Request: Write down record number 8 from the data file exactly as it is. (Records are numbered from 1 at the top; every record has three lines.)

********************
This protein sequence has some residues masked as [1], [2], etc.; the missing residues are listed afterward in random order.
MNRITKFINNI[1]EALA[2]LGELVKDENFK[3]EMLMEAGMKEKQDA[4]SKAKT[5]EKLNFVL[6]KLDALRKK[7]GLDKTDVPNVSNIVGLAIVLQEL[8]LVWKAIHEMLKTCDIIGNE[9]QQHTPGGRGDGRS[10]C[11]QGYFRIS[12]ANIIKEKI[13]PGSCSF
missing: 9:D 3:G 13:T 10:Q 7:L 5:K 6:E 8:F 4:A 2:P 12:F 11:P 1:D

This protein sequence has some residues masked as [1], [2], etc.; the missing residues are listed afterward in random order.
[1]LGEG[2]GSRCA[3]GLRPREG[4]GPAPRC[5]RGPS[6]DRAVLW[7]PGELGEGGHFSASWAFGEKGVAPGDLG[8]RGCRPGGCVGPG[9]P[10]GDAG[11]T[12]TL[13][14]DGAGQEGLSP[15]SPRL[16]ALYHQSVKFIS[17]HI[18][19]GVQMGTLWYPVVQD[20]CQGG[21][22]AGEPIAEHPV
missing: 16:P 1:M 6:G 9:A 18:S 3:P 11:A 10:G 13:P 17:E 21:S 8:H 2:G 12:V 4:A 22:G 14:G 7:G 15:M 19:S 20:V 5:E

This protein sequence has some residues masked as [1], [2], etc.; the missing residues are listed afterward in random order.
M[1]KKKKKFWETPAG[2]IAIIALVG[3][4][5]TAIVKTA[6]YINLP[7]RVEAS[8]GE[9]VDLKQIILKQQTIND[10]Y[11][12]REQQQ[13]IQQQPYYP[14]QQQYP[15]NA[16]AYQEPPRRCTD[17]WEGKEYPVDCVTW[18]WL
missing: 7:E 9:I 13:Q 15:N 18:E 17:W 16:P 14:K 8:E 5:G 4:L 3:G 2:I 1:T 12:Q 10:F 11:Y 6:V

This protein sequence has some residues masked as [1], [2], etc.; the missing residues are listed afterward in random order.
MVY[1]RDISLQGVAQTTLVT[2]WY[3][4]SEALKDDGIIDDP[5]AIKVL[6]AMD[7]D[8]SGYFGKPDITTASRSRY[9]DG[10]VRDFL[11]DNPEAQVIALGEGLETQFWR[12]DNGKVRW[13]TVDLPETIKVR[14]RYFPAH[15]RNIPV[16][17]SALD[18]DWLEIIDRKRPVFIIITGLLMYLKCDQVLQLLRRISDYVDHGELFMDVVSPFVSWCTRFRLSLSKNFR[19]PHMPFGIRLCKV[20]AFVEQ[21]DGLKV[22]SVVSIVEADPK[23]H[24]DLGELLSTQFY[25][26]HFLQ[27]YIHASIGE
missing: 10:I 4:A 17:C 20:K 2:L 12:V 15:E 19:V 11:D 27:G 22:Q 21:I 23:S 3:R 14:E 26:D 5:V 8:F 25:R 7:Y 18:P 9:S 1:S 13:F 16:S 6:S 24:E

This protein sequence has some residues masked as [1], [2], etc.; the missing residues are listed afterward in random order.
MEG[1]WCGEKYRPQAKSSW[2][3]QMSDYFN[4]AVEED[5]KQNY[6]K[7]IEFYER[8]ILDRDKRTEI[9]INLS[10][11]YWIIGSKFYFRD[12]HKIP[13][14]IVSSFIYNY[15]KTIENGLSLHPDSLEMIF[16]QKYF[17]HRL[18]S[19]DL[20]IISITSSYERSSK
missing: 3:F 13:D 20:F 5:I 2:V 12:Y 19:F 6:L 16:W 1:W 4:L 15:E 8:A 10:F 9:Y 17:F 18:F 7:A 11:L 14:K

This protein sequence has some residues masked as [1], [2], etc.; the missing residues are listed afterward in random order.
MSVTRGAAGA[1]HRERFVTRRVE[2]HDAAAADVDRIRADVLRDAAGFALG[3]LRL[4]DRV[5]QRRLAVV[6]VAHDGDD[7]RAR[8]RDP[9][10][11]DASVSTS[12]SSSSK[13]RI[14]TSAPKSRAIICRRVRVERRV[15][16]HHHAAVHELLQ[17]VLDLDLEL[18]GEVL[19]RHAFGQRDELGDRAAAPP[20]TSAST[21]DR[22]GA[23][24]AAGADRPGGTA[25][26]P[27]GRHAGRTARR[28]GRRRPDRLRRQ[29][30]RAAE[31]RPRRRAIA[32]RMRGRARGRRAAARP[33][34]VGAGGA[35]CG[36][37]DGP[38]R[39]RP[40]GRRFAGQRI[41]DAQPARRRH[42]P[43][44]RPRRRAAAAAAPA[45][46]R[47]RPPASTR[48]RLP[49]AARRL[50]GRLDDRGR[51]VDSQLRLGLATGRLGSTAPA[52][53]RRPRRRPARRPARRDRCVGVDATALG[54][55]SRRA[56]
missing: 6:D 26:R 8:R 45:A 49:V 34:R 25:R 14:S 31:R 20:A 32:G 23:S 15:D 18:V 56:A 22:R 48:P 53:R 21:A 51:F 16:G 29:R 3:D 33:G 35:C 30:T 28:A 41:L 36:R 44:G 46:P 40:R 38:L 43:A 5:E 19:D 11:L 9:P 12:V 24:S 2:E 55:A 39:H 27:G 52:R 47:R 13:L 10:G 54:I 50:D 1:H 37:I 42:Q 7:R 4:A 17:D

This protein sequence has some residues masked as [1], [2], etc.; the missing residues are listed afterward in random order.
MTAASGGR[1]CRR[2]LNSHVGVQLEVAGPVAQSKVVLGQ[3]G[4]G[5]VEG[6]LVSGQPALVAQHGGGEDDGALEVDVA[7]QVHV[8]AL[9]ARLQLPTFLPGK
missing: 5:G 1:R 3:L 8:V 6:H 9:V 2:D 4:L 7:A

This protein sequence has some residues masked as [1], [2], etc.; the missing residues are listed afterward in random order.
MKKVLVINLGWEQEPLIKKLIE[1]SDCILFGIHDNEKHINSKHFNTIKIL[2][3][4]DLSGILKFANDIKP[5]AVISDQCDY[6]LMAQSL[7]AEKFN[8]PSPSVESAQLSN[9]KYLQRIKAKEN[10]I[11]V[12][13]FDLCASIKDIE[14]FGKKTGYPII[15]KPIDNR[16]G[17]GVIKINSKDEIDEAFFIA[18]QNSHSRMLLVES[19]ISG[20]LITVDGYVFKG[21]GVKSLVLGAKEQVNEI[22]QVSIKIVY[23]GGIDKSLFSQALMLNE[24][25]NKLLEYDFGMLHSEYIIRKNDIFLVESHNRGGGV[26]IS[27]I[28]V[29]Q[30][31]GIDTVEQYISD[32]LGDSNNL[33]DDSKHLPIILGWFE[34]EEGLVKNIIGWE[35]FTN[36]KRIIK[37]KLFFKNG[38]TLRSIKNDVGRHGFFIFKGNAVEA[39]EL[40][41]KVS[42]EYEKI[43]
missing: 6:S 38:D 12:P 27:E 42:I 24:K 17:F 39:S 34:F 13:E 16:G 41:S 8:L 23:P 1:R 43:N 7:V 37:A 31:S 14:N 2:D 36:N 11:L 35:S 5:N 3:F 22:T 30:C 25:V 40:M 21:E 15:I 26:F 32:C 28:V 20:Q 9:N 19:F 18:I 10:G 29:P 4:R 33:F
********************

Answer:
This protein sequence has some residues masked as [1], [2], etc.; the missing residues are listed afterward in random order.
MKKVLVINLGWEQEPLIKKLIE[1]SDCILFGIHDNEKHINSKHFNTIKIL[2][3][4]DLSGILKFANDIKP[5]AVISDQCDY[6]LMAQSL[7]AEKFN[8]PSPSVESAQLSN[9]KYLQRIKAKEN[10]I[11]V[12][13]FDLCASIKDIE[14]FGKKTGYPII[15]KPIDNR[16]G[17]GVIKINSKDEIDEAFFIA[18]QNSHSRMLLVES[19]ISG[20]LITVDGYVFKG[21]GVKSLVLGAKEQVNEI[22]QVSIKIVY[23]GGIDKSLFSQALMLNE[24][25]NKLLEYDFGMLHSEYIIRKNDIFLVESHNRGGGV[26]IS[27]I[28]V[29]Q[30][31]GIDTVEQYISD[32]LGDSNNL[33]DDSKHLPIILGWFE[34]EEGLVKNIIGWE[35]FTN[36]KRIIK[37]KLFFKNG[38]TLRSIKNDVGRHGFFIFKGNAVEA[39]EL[40][41]KVS[42]EYEKI[43]
missing: 6:S 38:D 12:P 27:E 42:I 24:K 17:F 39:S 34:F 13:E 16:G 41:S 8:L 23:P 1:R 43:N 7:V 37:A 31:S 14:N 2:D 36:N 11:L 35:S 5:N 3:F 22:T 30:C 25:V 40:M 21:E 15:I 26:F 32:C 28:V 20:Q 9:N 19:F 18:I 10:G 29:P 4:R 33:F